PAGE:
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Thread: Humidty, plastic bag, stupid question

  1. #1
    Registered User bob_mc's Avatar
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    Default Humidty, plastic bag, stupid question

    I keep my gear together in a semi controlled environment in my basement. My mando goes sharp in the case whereas my flattop does not.

    I am considering wrapping the case in a plastic bag; any risk to that?

    In full disclosure its a lowly Rover RM35S; the top is laughably thick, which is a plus in my application playing with many, many, loud and louder instruments as it does not feedback as easily as previous instruments I have tried.

  2. #2
    Confused... or?
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    Default Re: Humidty, plastic bag, stupid question

    Quote Originally Posted by bob_mc View Post
    ... a lowly Rover RM35S ...
    HA! That's my "sits next to the TV chair" instrument. When I first got it (cheap!) 10-12 year ago, it had sat with the bridge badly out of position, under full string pressure, for at least several months, maybe years. Thus, the top was fairly collapsed on one side. I figured that, at worst, it could be fun to see what makes it tick.

    Inspection w/ a dental mirror didn't show obvious loose braces, so I went for full-on humidification: removed the strings, put it in a plastic bag w/ a lot of holes, put that plus a damp sponge in a bigger plastic bag w/ no holes, hung that in my northern NJ garage (fairly warm & humid in Spring & Summer) and let it simmer for 2 months or so. Checked it every 2 weeks as the top came slowly back to almost-correct, close enough for me to learn some more about bridge-fitting. It's still going strong!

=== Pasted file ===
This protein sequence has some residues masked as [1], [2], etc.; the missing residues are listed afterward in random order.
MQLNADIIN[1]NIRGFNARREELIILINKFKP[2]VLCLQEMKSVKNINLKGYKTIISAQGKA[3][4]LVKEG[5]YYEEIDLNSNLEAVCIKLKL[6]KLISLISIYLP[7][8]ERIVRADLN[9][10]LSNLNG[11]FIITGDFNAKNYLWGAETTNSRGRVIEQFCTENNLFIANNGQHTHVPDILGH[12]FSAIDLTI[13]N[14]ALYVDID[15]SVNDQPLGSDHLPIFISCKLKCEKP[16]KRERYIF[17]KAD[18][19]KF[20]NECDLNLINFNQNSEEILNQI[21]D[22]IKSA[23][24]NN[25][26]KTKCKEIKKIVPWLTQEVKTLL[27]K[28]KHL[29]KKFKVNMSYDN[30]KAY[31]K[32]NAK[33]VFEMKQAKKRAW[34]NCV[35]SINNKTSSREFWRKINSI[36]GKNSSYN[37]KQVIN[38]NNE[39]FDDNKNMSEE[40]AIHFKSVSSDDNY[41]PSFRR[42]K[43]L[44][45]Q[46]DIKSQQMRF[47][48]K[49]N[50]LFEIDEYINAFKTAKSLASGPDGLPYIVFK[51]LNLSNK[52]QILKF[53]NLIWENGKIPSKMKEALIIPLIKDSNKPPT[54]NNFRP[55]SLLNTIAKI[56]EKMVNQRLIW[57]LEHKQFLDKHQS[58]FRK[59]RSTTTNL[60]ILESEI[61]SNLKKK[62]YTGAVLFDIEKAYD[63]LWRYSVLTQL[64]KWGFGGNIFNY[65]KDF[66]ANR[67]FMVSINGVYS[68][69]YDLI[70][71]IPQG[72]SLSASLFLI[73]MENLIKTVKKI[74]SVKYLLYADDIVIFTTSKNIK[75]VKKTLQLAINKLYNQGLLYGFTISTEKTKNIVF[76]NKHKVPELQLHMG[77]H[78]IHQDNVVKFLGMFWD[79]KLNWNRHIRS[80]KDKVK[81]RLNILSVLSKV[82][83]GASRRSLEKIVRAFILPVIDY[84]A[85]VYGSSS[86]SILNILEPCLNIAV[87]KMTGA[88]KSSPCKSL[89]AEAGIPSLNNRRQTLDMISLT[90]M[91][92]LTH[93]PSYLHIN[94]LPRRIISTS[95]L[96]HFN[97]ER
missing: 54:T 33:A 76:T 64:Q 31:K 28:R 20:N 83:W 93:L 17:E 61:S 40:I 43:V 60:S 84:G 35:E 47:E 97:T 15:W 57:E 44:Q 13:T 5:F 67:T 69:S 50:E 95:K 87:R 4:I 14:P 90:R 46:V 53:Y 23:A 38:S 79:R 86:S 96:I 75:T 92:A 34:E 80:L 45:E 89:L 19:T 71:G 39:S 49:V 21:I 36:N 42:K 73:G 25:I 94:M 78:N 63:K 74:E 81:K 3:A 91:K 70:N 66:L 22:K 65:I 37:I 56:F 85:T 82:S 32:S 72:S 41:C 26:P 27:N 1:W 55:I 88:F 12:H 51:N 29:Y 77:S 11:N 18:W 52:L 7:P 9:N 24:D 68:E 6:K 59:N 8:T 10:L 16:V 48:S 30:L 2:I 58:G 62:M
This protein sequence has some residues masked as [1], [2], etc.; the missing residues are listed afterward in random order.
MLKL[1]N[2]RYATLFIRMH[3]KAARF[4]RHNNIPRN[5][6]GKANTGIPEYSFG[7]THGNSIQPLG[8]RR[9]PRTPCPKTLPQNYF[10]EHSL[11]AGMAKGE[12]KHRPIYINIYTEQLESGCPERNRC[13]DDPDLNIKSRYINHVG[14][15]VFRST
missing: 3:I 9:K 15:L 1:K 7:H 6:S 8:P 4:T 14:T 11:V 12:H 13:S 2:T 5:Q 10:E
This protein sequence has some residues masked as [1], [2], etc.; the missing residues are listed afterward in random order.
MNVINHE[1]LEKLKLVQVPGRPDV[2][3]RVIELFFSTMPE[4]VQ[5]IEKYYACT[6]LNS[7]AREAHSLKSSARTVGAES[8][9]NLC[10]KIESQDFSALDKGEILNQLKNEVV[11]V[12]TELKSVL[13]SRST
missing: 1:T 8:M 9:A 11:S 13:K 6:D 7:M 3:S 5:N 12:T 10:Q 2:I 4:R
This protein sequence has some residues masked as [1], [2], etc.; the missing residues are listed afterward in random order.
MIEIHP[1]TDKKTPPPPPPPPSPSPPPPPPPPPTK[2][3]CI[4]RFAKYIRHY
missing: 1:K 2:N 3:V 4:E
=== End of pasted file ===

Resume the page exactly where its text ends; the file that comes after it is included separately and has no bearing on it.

Story #2:
    Have several higher-end instruments (Martin guitars, Flatiron mandolin). I also have in-laws in Florida that get visited in mid-winter for a week or three, based on my wife's teaching & researech schedule. (We're retired now). Before adding a whole-house humidifier, I'd put a humidifier into each instrument case and seal that in a plactic garbage bag, while turning the heat down to mid-60s that our cats seemed to tolerate well. (Neighbors checked on them!) All instruments & cats did just fine.

    Not sure if this will solve the sharp-vs-flat issue, but any risk of wrapping in plastic seems fairly low, to me. AND you've discovered that flat-tops / arch-tops do react differently to changes in temperature and humidity. I suspect that arch-tops react more quickly than flat-tops, thus giving mandolins the general reputation for needing constant re-tuning.

    (BTW, never bothered humidifying solid- or semi-solid-body electrics. Never an issue.)
    Last edited by EdHanrahan; Oct-09-2020 at 10:49am.
    - Ed

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  3. #3

    Default Re: Humidty, plastic bag, stupid question

    Moisture cannot escape from a sealed plastic bag.

    Dave H
    Eastman 615 mandola
    2011 Weber Bitteroot A5
    2012 Weber Bitteroot F5
    Eastman MD 915V
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    2016 Capek ' Bob ' standard scale tenor banjo
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    2001 Paul Shippey oval hole

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